Jump Out of a Helicopter
In Alaska, the snow is light and generally stable, the terrain is steep and pillowy, and if the weather cooperates, you’ll get turquoise skies and sunshine. The heli ride to the top of a peak in the Chugach is almost as much fun as the powder-filled descent. Book a trip with Points North Heli ($5,575 for a week, all inclusive) in Cordova for entire mountain ranges to yourself and a week’s stay at a cannery turned boutique lodge. Or stay closer to Anchorage and fly with Girdwood’s Chugach Powder Guides (from $1,275 for full-day package).
Go Chest-Deep in Japan's Powder
Japanese powder is like nothing else on Earth—light, dry, and made even better when followed by a soak in a natural hot springs and a sushi feast. “Japan is the pinnacle of pow,” says ski filmmaker Nick Waggoner of Sweetgrass Productions, whose film, Signatures, was shot entirely in Japan. “It will ruin you for life—no snow will ever measure up to Japan’s hyper cold, ultra dry fluff that defies the laws of physics.” Book a trip for January or February to the north island of Hokkaido for the best chance at deep snow. Hire a guide for insider knowledge and to find the best stashes inbounds and out.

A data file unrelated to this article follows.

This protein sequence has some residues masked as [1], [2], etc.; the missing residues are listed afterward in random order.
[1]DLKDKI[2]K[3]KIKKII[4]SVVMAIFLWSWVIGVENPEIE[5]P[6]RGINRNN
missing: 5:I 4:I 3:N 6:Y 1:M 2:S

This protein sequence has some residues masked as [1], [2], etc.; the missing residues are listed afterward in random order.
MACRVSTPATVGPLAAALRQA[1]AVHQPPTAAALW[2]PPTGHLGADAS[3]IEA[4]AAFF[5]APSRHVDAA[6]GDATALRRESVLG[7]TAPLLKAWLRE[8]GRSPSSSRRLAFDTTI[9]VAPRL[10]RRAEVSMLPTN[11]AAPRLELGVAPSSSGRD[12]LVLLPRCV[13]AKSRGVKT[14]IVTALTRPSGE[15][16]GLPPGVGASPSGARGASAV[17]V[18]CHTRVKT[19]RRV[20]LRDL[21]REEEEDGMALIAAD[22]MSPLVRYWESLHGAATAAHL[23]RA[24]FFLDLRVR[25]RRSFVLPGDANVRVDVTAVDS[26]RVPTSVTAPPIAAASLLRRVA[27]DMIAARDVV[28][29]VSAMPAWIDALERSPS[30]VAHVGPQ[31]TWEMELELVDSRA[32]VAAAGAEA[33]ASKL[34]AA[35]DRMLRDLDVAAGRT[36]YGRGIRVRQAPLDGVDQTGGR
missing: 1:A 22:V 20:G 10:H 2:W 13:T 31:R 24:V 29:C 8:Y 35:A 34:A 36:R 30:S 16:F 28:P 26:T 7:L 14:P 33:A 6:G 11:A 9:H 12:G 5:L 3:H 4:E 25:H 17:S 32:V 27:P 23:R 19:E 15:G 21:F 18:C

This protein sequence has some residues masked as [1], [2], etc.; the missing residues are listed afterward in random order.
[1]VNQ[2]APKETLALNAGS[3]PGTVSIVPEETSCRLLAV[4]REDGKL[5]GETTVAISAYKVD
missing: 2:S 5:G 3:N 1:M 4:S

Go Back in Time. Ride a Single-Chair Lift.
Mad River Glen, a cooperatively owned ski area in Vermont, first installed their original single chair in 1948. In 2007, the board voted to replace the aging single chair with a brand new single chair, which had become an iconic symbol of the throwback ski area (which still doesn’t allow snowboarders). Visit the Green Mountains and ride the one-person lift, which is slow and entirely inefficient, but it’s quirky, charming, and offers a nod to the past, when skiing was less about amassing vertical and more about enjoying the slow pace of the great outdoors.
Don't Be Reckless. Take an Avalanche Safety Course.
If you plan on skiing in the backcountry, an avalanche level 1 safety course is a prerequisite. “There’s been a big shift in education, so now avy 1 courses focus on giving you the tools to access information to make sound decisions,” says Lel Tone, an AIARE-certified instructor and avalanche forecaster. “There are also a ton of free resources out there, and your local ski patrol probably offers free clinics.” Check out avalanche.org for online tutorials, access to your local avalanche-forecasting site, and to find a course near you.
Party at the World's Most Intense Downhill Race